The animal kingdom is bustling with chirps, cries, howls, roars, yelps and shrieks. We’ve managed to track down some of the rowdiest of the bunch, so please make some noise for ARKive’s Top 10 Loudest Animals.
Southern elephant seal
The male southern elephant seal has a large inflatable proboscis, which it uses to produce an explosive, resounding roar. The vocalisations are commonly heard during the mating season, when bulls intimidate rivals to win groups of females.
Check out these southern elephant seals displaying and fighting on ARKive.
Although the American alligator lacks vocal chords, this doesn’t stop it producing deep, throaty bellows. A bellowing alligator can incite others to join in, forming a bellowing chorus. Bellows can reach 90 decibels and are thought to attract a female mate or threaten nearby males.
Watch this male American alligator bellowing on ARKive.
Cassini periodical cicada
For such a small critter, the male Cassini periodical cicada is surprisingly noisy – but it has a good reason, after being stuck underground for 17 years! Males announce their arrival with a high frequency courtship song to attract a mate. Females are silent, but a chorus of males can reach up to 100 decibels!
With one of the loudest bird calls, the three-wattled bellbird certainly wants to show off its song – after all, it may have been practising for 7 years! Males call out to prospective females from a clearing at the top of a tree. The song is made up of chattering and a few, thunderous ‘bong’ notes, peaking at 100 decibels and travelling more than 1 kilometre through the forest.
There’s a great video of the male three-wattled bellbird calling on ARKive.
The lion has a very large voicebox, or larynx, supported by a stretchy ligament, which creates an extra-large airway. Its remarkable roar reaches 114 decibels and can be heard up to 5 kilometres away!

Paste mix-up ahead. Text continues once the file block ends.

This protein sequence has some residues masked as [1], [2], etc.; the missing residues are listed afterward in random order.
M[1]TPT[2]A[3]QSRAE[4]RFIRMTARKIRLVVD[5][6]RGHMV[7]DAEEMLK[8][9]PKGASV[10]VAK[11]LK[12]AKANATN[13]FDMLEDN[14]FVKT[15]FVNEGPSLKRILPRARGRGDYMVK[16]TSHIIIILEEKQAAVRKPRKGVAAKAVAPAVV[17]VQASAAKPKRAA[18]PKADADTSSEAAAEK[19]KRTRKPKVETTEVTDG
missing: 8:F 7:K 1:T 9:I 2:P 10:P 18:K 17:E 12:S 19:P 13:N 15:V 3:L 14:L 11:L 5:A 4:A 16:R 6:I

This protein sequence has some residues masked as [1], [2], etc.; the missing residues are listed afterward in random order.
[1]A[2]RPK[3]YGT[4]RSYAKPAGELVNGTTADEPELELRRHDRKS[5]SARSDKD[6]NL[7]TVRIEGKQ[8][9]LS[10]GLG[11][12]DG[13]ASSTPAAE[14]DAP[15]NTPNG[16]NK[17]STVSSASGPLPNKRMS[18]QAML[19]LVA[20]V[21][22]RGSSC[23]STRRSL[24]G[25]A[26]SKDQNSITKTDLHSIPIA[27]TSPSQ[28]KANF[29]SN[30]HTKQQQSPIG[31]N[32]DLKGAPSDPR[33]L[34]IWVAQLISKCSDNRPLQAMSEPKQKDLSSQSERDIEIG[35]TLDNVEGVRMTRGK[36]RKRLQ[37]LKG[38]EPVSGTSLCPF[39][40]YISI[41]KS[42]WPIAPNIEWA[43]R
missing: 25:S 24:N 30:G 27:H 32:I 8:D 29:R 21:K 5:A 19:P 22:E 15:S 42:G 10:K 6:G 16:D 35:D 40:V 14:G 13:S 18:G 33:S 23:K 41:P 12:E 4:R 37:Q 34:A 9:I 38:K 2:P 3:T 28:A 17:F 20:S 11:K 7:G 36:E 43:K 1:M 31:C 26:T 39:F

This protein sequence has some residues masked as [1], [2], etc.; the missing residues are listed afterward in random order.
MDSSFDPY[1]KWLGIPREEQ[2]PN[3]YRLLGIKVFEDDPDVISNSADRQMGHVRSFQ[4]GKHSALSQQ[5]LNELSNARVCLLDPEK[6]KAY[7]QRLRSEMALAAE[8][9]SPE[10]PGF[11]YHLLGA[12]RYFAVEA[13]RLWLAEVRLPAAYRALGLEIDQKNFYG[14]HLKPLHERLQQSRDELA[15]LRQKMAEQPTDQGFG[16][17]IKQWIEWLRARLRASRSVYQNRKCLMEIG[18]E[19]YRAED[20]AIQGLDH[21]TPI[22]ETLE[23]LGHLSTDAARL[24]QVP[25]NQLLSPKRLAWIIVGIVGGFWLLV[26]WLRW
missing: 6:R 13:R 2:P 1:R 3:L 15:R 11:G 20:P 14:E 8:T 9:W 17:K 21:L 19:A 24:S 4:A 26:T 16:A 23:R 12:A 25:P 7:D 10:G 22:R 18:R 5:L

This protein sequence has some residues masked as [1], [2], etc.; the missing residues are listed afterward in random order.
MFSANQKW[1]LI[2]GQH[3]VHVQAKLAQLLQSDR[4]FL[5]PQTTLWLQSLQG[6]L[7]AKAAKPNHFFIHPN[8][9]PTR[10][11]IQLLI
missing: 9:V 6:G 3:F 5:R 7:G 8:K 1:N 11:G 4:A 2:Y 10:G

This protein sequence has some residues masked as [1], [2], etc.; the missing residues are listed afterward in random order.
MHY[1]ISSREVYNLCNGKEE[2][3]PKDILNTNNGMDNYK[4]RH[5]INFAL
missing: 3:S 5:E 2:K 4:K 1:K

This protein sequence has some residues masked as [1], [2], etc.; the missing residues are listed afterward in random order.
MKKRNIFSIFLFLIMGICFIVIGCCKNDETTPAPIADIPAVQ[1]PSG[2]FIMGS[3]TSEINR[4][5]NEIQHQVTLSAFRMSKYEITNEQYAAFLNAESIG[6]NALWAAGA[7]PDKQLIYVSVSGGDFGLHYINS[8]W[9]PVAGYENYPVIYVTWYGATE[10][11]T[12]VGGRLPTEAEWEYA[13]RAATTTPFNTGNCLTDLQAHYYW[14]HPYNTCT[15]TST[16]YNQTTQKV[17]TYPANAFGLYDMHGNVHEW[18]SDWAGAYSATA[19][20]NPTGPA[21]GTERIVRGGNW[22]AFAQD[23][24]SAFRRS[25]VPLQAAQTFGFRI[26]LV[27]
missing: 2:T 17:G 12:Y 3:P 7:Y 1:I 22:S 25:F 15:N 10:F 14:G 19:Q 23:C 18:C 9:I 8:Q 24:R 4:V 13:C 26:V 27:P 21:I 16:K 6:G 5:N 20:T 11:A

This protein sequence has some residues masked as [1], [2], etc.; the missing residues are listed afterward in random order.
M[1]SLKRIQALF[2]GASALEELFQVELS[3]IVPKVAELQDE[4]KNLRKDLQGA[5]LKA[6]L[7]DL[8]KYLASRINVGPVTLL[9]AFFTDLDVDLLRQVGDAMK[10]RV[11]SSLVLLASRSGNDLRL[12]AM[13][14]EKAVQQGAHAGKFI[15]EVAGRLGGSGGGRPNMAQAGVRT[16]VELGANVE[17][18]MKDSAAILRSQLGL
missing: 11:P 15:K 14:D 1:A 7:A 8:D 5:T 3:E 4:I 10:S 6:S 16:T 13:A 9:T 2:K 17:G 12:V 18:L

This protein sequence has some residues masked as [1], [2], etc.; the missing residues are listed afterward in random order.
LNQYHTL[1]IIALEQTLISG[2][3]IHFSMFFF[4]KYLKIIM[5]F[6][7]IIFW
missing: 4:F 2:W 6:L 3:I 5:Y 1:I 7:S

The male kakapo creates an amplification bowl in the ground, which it sits inside before releasing powerful ‘booms’ to attract females. Males use their inflatable throat sacs to create the low frequency ‘boom’, which is thought to be one of the most far-carrying bird songs, travelling a staggering 5 kilometres! The amazing kakapo ‘boom’ call can be seen on ARKive.
Producing piercing trumpets when threatened, alarmed, or excited, the African elephant can communicate over long distances, up to an impressive 9 kilometres! Its trunk amplifies sound and it often uses deep growls, rumbles or purrs, and many of these are too low for us to hear.
Mantled howler monkey
The aptly named mantled howler monkey produces distinctive howls and is one of the loudest mammals in the world. The hyoid bone at the top of its windpipe reverberates its roars and growls. Troops of mantled howler monkeys howl at dawn and dusk and have been compared to the sound of a raucous crowd. A howling troop can be heard over 2 kilometres away!
Greater bulldog bat
The greater bulldog bat’s high frequency screech is thought to reach 140 decibels – that’s 100 times louder than a rock gig! The intensity of its call has been likened to sitting on an airport runway!
Blowing the competition out of the water is the largest animal to have ever lived, the blue whale. Its long calls range from a staggering 155 to 188 decibels and it has been clearly detected as far as 3,000 kilometres away! The blue whale’s low frequency moans typically last for 20 seconds, and are thought to have a range of functions, such as prey detection, communication and sensing the environment.
Do you have a favourite loud species on ARKive? Let us know using the comments below.
Rebecca Goatman, ARKive Media Researcher